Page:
Most of our readers are limited to the number of conferences they can attend. In an effort to broaden knowledge of aerospace wiring, last year we reported from conferences in the United States and China. Recognizing the tremendous interest in making a transition to electrical components, Lectromec attended the More Electric Conference held in Toulouse, France, on February 3rd – 5th.
The snow-covered streets of Toulouse, France welcomed the visitors to the third More Electric Aircraft (MEA) Conference. The two and a half day event was attended by 300 stakeholders ranging from airframers, tier 1 manufacturers, and suppliers, to academia.
What is the MEA?
MEA is not a company or a product; it is a design concept. It is based on the idea of removing or minimizing hydraulic, pneumatics, and mechanical systems as much as possible and replacing them with electrical components.
There are several advantages to MEA that include:
It is heavy to place a redundant hydraulic system on an aircraft. But, if combined with a distributed power system, it is possible to get several redundant power options from an aircraft’s power system (other generators, APU, battery system, ram air turbine, etc.).
Overall lighter system
Implementation of more electrical systems has been the trend because it results in significant weight savings. It is no longer necessary to have a reservoir, pump, and tubing to support mechanical systems.
Health Utilization and Monitoring Systems(HUMS)
HUMS can be more easily integrated. It can then be used for determining if/when a Line Replaceable Unit (LRU) is at or near the end of service life (to find out more about determining your wire system’s end of life, you can read Lectromec’s Life Prediction of EWIS Components article).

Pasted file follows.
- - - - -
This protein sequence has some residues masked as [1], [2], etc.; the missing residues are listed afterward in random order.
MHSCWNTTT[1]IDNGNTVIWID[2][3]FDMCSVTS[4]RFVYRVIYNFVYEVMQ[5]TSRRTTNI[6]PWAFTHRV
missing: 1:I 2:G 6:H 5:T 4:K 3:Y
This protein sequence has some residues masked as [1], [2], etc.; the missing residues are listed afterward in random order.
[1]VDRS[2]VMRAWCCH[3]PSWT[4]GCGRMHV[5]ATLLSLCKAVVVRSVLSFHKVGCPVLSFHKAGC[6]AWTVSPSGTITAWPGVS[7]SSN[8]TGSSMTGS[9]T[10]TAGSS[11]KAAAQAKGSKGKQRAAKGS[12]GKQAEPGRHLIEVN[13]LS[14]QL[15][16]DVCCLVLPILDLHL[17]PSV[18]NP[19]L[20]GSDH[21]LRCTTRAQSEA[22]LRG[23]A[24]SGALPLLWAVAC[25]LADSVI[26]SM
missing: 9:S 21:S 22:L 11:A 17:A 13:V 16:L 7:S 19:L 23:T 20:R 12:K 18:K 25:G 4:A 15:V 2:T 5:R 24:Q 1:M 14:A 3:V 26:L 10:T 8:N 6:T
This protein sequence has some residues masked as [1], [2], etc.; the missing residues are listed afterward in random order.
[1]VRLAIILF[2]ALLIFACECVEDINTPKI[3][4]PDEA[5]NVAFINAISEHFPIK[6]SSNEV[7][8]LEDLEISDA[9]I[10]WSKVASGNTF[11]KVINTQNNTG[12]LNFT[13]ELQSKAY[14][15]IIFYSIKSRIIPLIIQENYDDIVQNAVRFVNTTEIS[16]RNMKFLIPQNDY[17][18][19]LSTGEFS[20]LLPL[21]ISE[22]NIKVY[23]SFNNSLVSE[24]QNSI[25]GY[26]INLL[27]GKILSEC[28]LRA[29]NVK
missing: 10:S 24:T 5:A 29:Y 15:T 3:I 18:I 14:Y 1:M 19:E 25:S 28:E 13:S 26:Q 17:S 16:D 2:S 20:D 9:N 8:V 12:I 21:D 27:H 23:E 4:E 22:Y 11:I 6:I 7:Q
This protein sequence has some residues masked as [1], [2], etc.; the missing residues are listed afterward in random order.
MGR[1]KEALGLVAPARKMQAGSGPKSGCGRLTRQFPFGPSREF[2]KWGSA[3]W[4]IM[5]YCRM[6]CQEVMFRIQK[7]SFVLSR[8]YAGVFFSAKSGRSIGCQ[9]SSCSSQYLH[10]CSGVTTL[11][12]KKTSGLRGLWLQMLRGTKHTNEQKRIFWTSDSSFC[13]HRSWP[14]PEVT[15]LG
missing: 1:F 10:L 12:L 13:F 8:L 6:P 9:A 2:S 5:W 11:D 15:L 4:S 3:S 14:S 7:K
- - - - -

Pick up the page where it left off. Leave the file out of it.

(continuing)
Ease of installation
An aircraft’s Electrical Wiring Interconnection System (EWIS) can be progressively checked through the entire assembly process. For hydraulic or pneumatic systems, most of the equipment must be installed before being checked.
With these performance considerations, the MEA2015 conference looked toward the future of aircraft and how electrical power can be used to improve performance, reliability, and sustainability.
The B787 was so highly praised at the conference that it seemed almost surreal given that the conference took place in Airbus’s hometown. More than half of the presentations discussed the technological marvel that the B787 is. The B787, with its 1.3MW of generating power (230kW from four generators) makes the aircraft the most electrical and most advanced commercial aircraft. For those unfamiliar with the B787, some of the advances of this aircraft include the complete pneumatic system removal and its replacement by electrical components—which is part of the reason the aircraft has such high electrical generating capacity.
The Maintainer’s Perspective
Perhaps the most important presentation was that from Lufthansa Technik AG. This was the only presentation from the user base at the More Electrical Aircraft. The presentation noted historical cases where airlines worked with Original Equipment Manufacturers (OEMs) during an aircraft’s definition and build phase. This ensured that the operators’ concerns were considered throughout the entire process. An example cited was the use of standardized tools. It becomes a significant cost for an operator to bring in special tooling for every aircraft type.
In addition, given all of the devices that are used on an aircraft, it is surprising that the debugging tools are not standardized and that not much is done to push for standardization. The lack of troubleshooting guidance means that each device on an aircraft requires specialized training. If the producers of LRU’s used a similar error reporting standard, it would go a long way to help maintainers reduce costs. The lack of standardized debugging tools obviously raises the question of why standardization is championed for hardware, but not so much for software.
The challenges with the MEA that the presenter identified, were similar to the challenges that NASA shuttle maintainers often bring up. Because in general, aircraft are maintained for 25 years or longer, addressing the life cycle of an aircraft presents tremendous challenges. To mitigate the challenges of obsolesce monitoring, Maintenance, Repair, and Overhaul (MROs) need to setup support contracts with all of the aircraft’s part suppliers. For example, for an aircraft produced in 1990, the top of the line computer chip was an Intel486™.
More to Come
The 2015 More Electric Aircraft conference offered Lectromec the opportunity to present on EWIS fleet sustainment of the MEA. This and other topics discussed during the conference will be included in future blogs.